contains some useful information and good
practices for use in the Scottish Mountains.
year, tourists, walkers and climbers get into
trouble in the Scottish Hills due to errors of
navigation. If you intend to go into the
Scottish hills even low ones, it is essential
that you plan the walk using appropriate maps of
the area. Harveys produce maps of many popular
walking areas that are detailed, easy to read
and also tough and waterproof.
roughly how long the walk you have selected
should take - this will depend on the fitness of
the weakest member of your party and a variety
of other factors including:
Steepness of the Ground - you may have
to zig zag your route for comfort
Terrain - walking is often harder than
the map would suggest due to boulders, scree
or boggy vegetated ground
Weather - bad weather and poor
visibility can dramatically affect estimated
Streams - these can quickly become
impassable in heavy rain
If you are
inexperienced and/or you do not know the area,
seek local advice about the route.
instruction and learn how to use a map and your
compass, starting in easy situations in good
weather and practising until you are competent
in poor weather.
compass with a long baseplate that is easy to
read and well damped. Silva UK produce good
compasses, as well as a range of other
navigational aids. Before leaving your base you
may want to work out and keep a note of crucial
bearings that you may require on the walk.
should plan an alternative route in case
conditions deteriorate or become worse than
expected. Do not feel obliged to carry on
-remember the safest option is to turn back
leave a note of your intended and alternative
routes with a responsible person, make sure you
contact them on your return.
TIP 1 - TIMING: To estimate how long your
route will take, calculate the time by using 4
kph (for a party of reasonably fit adults) plus
1 minute per 10 metres height gain. Add another
10 minutes per hour for stops.
are on the hills in good visibility, even when
on paths, pay close attention to the map and
make sure you are where you think you are and
are going in the right direction. Do not wait
until you are unsure of your position before you
use your map and compass - it could be too late!
If mist or
cloud begins to close in, note the ground
features, estimate their position and distance
from you and judge how long it will take you to
reach them. Use timing and pacing to help you.
Pay particular attention to the information
given by the contour lines on the map. Use your
compass to maintain your chosen course.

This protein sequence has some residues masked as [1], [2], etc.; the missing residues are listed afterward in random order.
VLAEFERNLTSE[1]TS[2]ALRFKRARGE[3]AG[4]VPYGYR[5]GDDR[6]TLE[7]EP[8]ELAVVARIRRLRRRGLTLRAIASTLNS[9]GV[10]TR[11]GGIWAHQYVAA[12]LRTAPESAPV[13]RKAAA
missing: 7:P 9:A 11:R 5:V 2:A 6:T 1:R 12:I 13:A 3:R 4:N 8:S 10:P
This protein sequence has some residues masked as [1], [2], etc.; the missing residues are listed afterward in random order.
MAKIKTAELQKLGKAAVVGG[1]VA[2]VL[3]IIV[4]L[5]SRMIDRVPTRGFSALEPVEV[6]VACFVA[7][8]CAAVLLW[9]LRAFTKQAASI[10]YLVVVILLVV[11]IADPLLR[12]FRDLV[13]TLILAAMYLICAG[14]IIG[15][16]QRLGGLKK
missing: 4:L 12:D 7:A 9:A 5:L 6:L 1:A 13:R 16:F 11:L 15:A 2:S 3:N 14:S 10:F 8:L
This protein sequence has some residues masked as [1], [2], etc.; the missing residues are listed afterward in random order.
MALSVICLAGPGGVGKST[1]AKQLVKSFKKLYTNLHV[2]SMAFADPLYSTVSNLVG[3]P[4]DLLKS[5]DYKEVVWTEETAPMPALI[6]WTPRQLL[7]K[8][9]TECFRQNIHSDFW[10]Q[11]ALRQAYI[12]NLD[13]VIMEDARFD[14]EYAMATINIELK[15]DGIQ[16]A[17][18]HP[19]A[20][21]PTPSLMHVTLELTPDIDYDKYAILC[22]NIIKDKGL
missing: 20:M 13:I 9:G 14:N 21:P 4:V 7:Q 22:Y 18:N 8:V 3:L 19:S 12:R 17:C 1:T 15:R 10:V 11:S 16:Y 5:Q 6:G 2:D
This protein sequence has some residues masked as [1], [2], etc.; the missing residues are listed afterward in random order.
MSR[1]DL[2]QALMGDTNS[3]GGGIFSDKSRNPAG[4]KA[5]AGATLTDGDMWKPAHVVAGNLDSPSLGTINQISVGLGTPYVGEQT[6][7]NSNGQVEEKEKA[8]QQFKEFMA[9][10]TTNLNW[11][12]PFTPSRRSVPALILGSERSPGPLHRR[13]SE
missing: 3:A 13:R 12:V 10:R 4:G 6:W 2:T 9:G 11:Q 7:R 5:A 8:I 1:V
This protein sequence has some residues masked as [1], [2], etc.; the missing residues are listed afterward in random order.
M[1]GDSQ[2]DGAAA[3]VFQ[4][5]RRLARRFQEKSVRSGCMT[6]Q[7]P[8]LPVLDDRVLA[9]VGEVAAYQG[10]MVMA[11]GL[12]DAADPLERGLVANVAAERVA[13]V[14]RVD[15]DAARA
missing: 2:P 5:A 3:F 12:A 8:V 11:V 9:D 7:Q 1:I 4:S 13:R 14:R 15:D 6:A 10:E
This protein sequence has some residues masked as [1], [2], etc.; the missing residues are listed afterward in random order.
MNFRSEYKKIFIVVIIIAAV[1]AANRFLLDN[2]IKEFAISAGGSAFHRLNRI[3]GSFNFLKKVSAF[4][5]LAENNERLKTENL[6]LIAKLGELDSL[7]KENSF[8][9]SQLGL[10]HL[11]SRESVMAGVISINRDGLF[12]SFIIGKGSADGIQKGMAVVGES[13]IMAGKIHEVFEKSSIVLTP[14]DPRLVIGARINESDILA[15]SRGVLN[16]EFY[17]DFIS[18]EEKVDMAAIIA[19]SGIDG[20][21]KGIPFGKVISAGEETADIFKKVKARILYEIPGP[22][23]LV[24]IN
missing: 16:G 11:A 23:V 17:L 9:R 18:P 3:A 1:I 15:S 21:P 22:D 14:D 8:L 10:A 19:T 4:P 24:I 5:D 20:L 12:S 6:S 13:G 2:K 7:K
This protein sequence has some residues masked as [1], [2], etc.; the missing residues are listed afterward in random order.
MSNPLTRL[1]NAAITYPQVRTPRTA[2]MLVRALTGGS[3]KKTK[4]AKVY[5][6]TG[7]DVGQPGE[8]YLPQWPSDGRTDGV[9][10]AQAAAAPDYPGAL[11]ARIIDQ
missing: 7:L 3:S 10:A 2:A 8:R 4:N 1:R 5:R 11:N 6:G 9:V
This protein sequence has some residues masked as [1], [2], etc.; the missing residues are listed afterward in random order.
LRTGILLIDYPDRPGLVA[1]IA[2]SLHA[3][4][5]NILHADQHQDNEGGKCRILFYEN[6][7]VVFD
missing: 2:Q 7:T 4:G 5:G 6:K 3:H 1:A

care when leaving summits or where ridges meet.
Gross errors are made here and when descending
slopes in poor visibility - many parties become
split up or lost on this phase of the walk.
become unsure of your position, either retrace
your tracks to the last known position, or,
after working out roughly where you are and if
the terrain is safe, head in the direction that
will take you back on course.
If you get
completely lost, stop and consider which is the
safest direction to get off the hill or
mountain. Use the compass to travel carefully in
that direction, using the map and ground
features together until you recognise features
and relocate yourself.
the most exhilarating mountain days can be had
in winter but it is wise to get some instruction
in the additional skills of using an ice axe and
track of where you are on snow covered terrain
and in poor visibility needs a high degree of
navigational skill and much practice to be
successful. Unfortunately every winter tragedies
are caused by people straying onto dangerous
ground or falling through cornices. When snow is
falling or being blown about and it is cloudy,
"whiteout" conditions develop. When this happens
it is easy to get disorientated and extremely
difficult to navigate.
TIP 2 - PACING: Use a known distance
between two fixed points or walk along a rope of
known length to work out how many double paces
you take over 100 metres Remember to adjust this
as you progress onto steeper more difficult
Points to Remember
the map and plan your route so that you know
where you want to go and how long it will
set the map in relation to the ground
to use the compass before you need to use it
the map and compass to hand during the walk
your position regularly - know where you are
leave a note of your intended route and time
of return with a responsible person,
remember to check in with them
All information on the page has come from
the MCofS web site.
Mountaineering Council of Scotland web site has
lots more useful information and resources,
Below are just a few, click on the links to to
A dozen tips to navigation
First aid kits